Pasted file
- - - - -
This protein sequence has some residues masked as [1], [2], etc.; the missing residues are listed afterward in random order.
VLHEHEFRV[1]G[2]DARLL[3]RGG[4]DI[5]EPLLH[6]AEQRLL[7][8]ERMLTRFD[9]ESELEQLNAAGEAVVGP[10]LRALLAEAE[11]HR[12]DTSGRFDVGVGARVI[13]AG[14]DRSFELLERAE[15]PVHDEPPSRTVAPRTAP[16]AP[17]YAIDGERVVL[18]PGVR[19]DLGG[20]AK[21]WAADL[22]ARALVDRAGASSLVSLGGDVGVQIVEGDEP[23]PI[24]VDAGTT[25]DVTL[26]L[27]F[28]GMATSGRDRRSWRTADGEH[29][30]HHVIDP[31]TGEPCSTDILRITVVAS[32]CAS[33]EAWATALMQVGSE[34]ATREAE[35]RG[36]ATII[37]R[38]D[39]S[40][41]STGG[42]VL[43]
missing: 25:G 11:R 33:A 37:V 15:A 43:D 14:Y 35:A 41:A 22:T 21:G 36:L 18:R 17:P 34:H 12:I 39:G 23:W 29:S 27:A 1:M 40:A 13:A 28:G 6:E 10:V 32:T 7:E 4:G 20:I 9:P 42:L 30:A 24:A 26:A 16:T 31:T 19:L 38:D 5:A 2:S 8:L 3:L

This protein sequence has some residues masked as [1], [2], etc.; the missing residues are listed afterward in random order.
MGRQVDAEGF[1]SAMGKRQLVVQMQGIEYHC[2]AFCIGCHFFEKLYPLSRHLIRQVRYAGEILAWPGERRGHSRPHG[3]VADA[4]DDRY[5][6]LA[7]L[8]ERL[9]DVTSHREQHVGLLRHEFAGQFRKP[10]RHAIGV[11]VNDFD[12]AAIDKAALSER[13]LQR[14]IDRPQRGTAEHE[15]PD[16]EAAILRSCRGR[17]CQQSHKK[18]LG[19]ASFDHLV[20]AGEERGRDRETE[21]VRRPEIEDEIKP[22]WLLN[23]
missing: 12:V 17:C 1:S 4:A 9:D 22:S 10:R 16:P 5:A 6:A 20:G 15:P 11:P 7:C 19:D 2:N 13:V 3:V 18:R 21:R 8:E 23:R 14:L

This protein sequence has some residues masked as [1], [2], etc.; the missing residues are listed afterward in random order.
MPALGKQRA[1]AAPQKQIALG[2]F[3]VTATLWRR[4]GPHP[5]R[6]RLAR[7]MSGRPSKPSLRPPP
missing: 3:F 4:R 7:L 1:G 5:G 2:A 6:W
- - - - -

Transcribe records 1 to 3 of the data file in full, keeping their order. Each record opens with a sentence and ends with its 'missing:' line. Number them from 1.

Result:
This protein sequence has some residues masked as [1], [2], etc.; the missing residues are listed afterward in random order.
VLHEHEFRV[1]G[2]DARLL[3]RGG[4]DI[5]EPLLH[6]AEQRLL[7][8]ERMLTRFD[9]ESELEQLNAAGEAVVGP[10]LRALLAEAE[11]HR[12]DTSGRFDVGVGARVI[13]AG[14]DRSFELLERAE[15]PVHDEPPSRTVAPRTAP[16]AP[17]YAIDGERVVL[18]PGVR[19]DLGG[20]AK[21]WAADL[22]ARALVDRAGASSLVSLGGDVGVQIVEGDEP[23]PI[24]VDAGTT[25]DVTL[26]L[27]F[28]GMATSGRDRRSWRTADGEH[29][30]HHVIDP[31]TGEPCSTDILRITVVAS[32]CAS[33]EAWATALMQVGSE[34]ATREAE[35]RG[36]ATII[37]R[38]D[39]S[40][41]STGG[42]VL[43]
missing: 25:G 11:R 33:A 37:V 15:A 43:D 14:Y 35:A 41:A 22:T 21:G 36:L 18:R 17:P 34:H 12:I 39:G 23:W 29:S 27:A 1:M 40:A 13:A 28:G 6:E 10:V 32:T 7:E 4:G 20:I 9:P 42:L 30:A 24:A 26:A 16:T 31:T 19:L 38:D 5:A 2:S 8:L 3:L

This protein sequence has some residues masked as [1], [2], etc.; the missing residues are listed afterward in random order.
MGRQVDAEGF[1]SAMGKRQLVVQMQGIEYHC[2]AFCIGCHFFEKLYPLSRHLIRQVRYAGEILAWPGERRGHSRPHG[3]VADA[4]DDRY[5][6]LA[7]L[8]ERL[9]DVTSHREQHVGLLRHEFAGQFRKP[10]RHAIGV[11]VNDFD[12]AAIDKAALSER[13]LQR[14]IDRPQRGTAEHE[15]PD[16]EAAILRSCRGR[17]CQQSHKK[18]LG[19]ASFDHLV[20]AGEERGRDRETE[21]VRRPEIEDEIKP[22]WLLN[23]
missing: 12:V 17:C 1:S 4:A 9:D 22:S 10:R 16:P 5:A 6:A 20:G 15:P 11:P 7:C 19:D 2:N 13:V 3:V 18:R 21:R 8:E 23:R 14:L

This protein sequence has some residues masked as [1], [2], etc.; the missing residues are listed afterward in random order.
MPALGKQRA[1]AAPQKQIALG[2]F[3]VTATLWRR[4]GPHP[5]R[6]RLAR[7]MSGRPSKPSLRPPP
missing: 3:F 4:R 7:L 1:G 5:G 2:A 6:W